“Humor is the ability to see three sides to one coin.” - Ned Rorem, American Composer (1923-2022)
A winner of the “Best Paper Award” that recently presented at the 61st Annual Meeting of the Association for Computational Linguistics (ACL’23) held in July in Toronto, Canada takes a scientific approach to probing the ability of artificial intelligence (AI) to comprehend humor.
“Large neural networks can now generate jokes, but do they really “understand” humor?” asked lead author Jack Hessel, PhD, a research scientist at the Allen Institute for AI (AI2), along with co-authors Ana Marasović, PhD, an Assistant Professor in the Kahlert School of Computing at the University of Utah, Jena Hwang, PhD, a Research Engineer at AI2, Lillian Lee, PhD, the Charles Roy Davis Professor at Cornell University, Jeff Da of Amazon, Rowan Zellers, PhD, researcher at OpenAI, renowned humorist Robert Mankoff, President of Cartoon Collections, Cartoon Editor of the digital weekly magazine Air Mail and long-time Cartoon Editor at The New Yorker magazine, and Yejin Choi, PhD, Associate Professor at the University of Washington and Senior Research Manager at the Allen Institute for Artificial Intelligence.
The data used for this study is from over 700 weeks during 14 years of weekly caption contests from The New Yorker. For the caption contests, the readers are asked to send funny captions for a cartoon, and the winning caption is voted on by readers from the top three captions selected by the editors out of up to thousands of submissions. Additionally, they used quality estimates from crowdsourcing for some contests.
“These tasks are difficult because the connection between a winning caption and image can be quite subtle, and the caption can make playful allusions to human experience, culture, and imagination,” wrote the scientists.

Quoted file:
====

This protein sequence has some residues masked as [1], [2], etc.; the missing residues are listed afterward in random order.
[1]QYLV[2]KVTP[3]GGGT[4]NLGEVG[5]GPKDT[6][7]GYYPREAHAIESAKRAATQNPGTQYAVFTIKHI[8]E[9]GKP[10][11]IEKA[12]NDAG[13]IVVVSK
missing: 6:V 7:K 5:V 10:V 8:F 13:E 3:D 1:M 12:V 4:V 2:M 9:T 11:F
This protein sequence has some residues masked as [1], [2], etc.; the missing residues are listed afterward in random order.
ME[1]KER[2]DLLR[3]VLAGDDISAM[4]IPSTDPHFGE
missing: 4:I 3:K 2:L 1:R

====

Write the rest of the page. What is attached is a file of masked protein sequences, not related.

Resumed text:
Using this data, the researchers tested various AI models’ ability to pair cartoons to jokes, spot the winning caption, and explain why the caption paired with an image is humorous by using an image approach using pixels and AI computer vision with models having access to cartoon images, or a description approach with human-authored text summaries of cartoons.
“We find that both types of models struggle at all three tasks,” the researchers reported.
The researchers discovered that there’s much room for improvement for AI to come close to achieving a human-level understanding of humor. For the pixels approach, a fine-tuned image and text model CLIP ViT-L/14 @ 366 px and OFA Huge, a pretrained model that unifies modalities (such as vision and language) and tasks to a simple sequence-to-sequence learning framework.
The best performing AI model for the pixel approach, the CLIP ViT-L/14, only had an accuracy of 62%, which is much less than the 94% achieved by humans on pairing captions to cartoons in the pixel approach.
In the description approach, GPT-4 (5-shot) achieved the highest accuracy with 84.5% on the pairing captions to cartoon task, outperforming T5-Large, T5-11B, fine-tuned GPT3-17B, and GPT 3.5 (5-shot).
For the task of predicting The New Yorker editor’s top three captions, fined-tuned GPT-3 achieved 69.8% accuracy and GPT-4 achieved 68.2% accuracy, which was only slightly above the 64.6% accuracy achieved by human estimate. For predicting crowd picks, human estimate performed the best with 83.7% accuracy, followed by GPT-4 with only 73.3% accuracy.
Moreover, when it came to explaining jokes, the researchers found that even the best performing AI model, GPT-4, fell short of human-written explanations.
“We demonstrate that today’s vision and language models still cannot recognize caption relevance, evaluate (at least in the sense of reproducing crowd sourced rankings), or explain The New Yorker Caption Contest as effectively as humans can,” the researchers reported.
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